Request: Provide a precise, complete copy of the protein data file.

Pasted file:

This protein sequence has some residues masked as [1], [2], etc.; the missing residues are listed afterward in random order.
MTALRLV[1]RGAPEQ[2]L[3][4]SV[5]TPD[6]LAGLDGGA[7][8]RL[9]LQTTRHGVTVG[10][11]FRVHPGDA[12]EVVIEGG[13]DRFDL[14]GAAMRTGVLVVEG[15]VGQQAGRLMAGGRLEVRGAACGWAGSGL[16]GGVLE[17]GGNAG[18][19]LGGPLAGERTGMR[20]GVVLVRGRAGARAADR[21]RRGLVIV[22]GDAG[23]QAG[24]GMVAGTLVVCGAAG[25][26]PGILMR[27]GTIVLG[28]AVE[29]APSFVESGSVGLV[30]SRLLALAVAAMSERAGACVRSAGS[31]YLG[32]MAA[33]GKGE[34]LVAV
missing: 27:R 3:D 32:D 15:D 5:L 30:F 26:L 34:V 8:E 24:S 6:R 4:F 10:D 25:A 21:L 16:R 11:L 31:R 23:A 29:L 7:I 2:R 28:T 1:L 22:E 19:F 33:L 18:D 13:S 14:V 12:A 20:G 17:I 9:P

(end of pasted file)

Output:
This protein sequence has some residues masked as [1], [2], etc.; the missing residues are listed afterward in random order.
MTALRLV[1]RGAPEQ[2]L[3][4]SV[5]TPD[6]LAGLDGGA[7][8]RL[9]LQTTRHGVTVG[10][11]FRVHPGDA[12]EVVIEGG[13]DRFDL[14]GAAMRTGVLVVEG[15]VGQQAGRLMAGGRLEVRGAACGWAGSGL[16]GGVLE[17]GGNAG[18][19]LGGPLAGERTGMR[20]GVVLVRGRAGARAADR[21]RRGLVIV[22]GDAG[23]QAG[24]GMVAGTLVVCGAAG[25][26]PGILMR[27]GTIVLG[28]AVE[29]APSFVESGSVGLV[30]SRLLALAVAAMSERAGACVRSAGS[31]YLG[32]MAA[33]GKGE[34]LVAV
missing: 27:R 3:D 32:D 15:D 5:L 30:F 26:L 34:V 8:E 24:S 6:R 4:F 10:D 25:A 21:L 16:R 11:L 31:R 23:A 29:L 7:I 2:R 28:T 1:L 22:E 19:F 33:L 18:D 13:S 14:V 12:A 20:G 17:I 9:P